What’s so British about Bond?: A Timely Review of Casino Royale

After realizing that good buddy TMC just put up a 955 word post, here's my 890 words on Casino Royale: (hey, it just came out on DVD!)

Casino Royale, featuring first-time Bondsman Daniel Craig, has been enthusiastically received on both sides of the Atlantic, by audiences and critics alike. It is a reinvigoration rather than reinstallment of the James Bond franchise, much along the lines of Christopher Nolan’s Batman Begins. The movie is based on Ian Fleming’s first Bond novel, published in 1953, and introduces not just a new Bond actor but also a new Bond—a novice MI6 agent just minted in his “double oh” status, that is, with a License to Do Ill.

Casino Royale explodes the myth of Bond as a British gentleman spy who can emerge from a lion cage with tuxedo unsullied and martini unspilled. In this, the movie succeeds, but perhaps too well. Because the question arises time after time: What is so British about this Bond?

Daniel Craig’s Bond looks good in a tux, but he is no gentleman. He is not subtle, nor does he appear to be that smart. His blundering attempts at spycraft would make George Smiley—John Le Carré’s portly paragon of British intelligence—roll over in his grave. In fact, strip away his accent and our poor James resembles nothing more than the stereotypical “Ugly American”: brash, loud, overconfident, impatient, and destructive.

Of course Casino Royale is a solid action yarn with thrilling, brutal set pieces, but the movie also works as a metaphor for American intervention since World War II—particularly the U.S.A.’s recent efforts to wage the War on Terror at home and abroad. To wit:

§ James Bond, pursuing a single villain, destroys a sprawling Third World development, causing significant collateral damage among the innocent workers. Not once does he ask, “Why do they hate us?”

§ During this same pursuit, James Bond egregiously, willfully, violates International Law.

§ Bond’s nemesis in the chase moves with fluid grace; obstacles become opportunities. Bond’s style of pursuit, however, is stilted and linear and creates more obstacles than existed previously.

§ Bond indulges in domestic surveillance and violates the privacy of his matronly boss, M, by accessing her computer in order to acquire information he believes is necessary to capture a terrorist.

§ Bond frequently blunders in his attempts at concealment and covert action, which are easily detected.

§ Bond’s clumsy attempts at cultivating intelligence sources end up getting someone killed.

§ Bond only has a vague plan to capture a suspected terrorist financier. This plan is also extremely expensive.

§ Bond purposely blows his own cover on this mission.

§ A typical Bond blunder requires him to make a big mess. Unfortunately, he does not follow the “You broke it you bought it” axiom and calls on others to clean it up for him.

§ Bond believes that he can look into his opponent’s eyes to determine his true intentions; however, his opponents are able to repeatedly deceive and outmaneuver him. Bond must rely on others to bail him out of these situations.

§ Bond survives a particularly harrowing ordeal through means we know he is unable to account for. When a close ally suggests that Bond try to figure out what happened and why, Bond has this ally imprisoned. Then, Bond goes on vacation.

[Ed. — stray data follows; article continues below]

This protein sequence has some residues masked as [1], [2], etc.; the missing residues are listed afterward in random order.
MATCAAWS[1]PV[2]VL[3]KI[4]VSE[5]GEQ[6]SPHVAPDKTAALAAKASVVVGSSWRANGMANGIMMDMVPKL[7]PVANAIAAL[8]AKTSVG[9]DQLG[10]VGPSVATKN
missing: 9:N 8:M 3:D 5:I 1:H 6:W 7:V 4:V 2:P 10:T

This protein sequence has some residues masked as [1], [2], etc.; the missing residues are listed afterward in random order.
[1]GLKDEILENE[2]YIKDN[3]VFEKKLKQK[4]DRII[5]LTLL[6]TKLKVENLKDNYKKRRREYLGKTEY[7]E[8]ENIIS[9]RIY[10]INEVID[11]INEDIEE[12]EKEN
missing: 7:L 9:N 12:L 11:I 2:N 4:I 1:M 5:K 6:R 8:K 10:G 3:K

§ Bond gets into a big fight and again causes significant collateral damage; in short, he “destroys a house in order to save it.”

§ Bond accepts his superior’s multiple, contradictory explanations of events without question. Then he insists on “staying the course” with regards to the indefinite imprisonment and interrogation of his former close ally.

Remember the British generals in Iraq who tsk-tsked the American soldiers for driving around in full body armor, hidden behind Ray Bans and blasting heavy metal music, itchy fingers massaging their machine gun triggers? They would have a field day with this Bond, who would stand out like, well, an American in Iraq among the smiling, beret-wearing, culturally sensitive British soldiers. In this movie, the roles are reversed to such a degree that a CIA agent is the voice of reason who dissuades Bond from starting a bloodbath. And let’s just be kind and say that Bond's approach to poker could benefit from a good listen to Kenny Rogers.

Perhaps Bond is only playing to the level of his competition, however—Baltimore street gangs in HBO’s The Wire have a more sophisticated approach to cell phones than international terrorist financiers, apparently. But that should not excuse his inability to pull off a decent one-liner:

M: I knew it was too early to promote you.
Bond: Well, I understand double-ohs have a very short life expectancy. So your mistake will be short-lived.

A true bon mot would set up a contrast: Well, I understand double-ohs don’t last long, so your mistake will be short-lived.

But for all of Bond’s blundering, he does get his man. More or less. Perhaps we can carry the analogy further: The U.S.A. is a young country; Bond is a young agent. We are new to the game and have a tendency to flail around the international stage like the proverbial bull in a china shop. But, just like Bond, we are learning hard lessons. It is implied that in subsequent movies Bond will harness his skills and use them more wisely. Here’s hoping that we Americans will follow his British lead.

1 comment:

TMC said...

The original first line of my 955-word post, since redacted due to gross inaccuracy:

"Okay, this won't be a long detailed movie review; just a quick take on 300."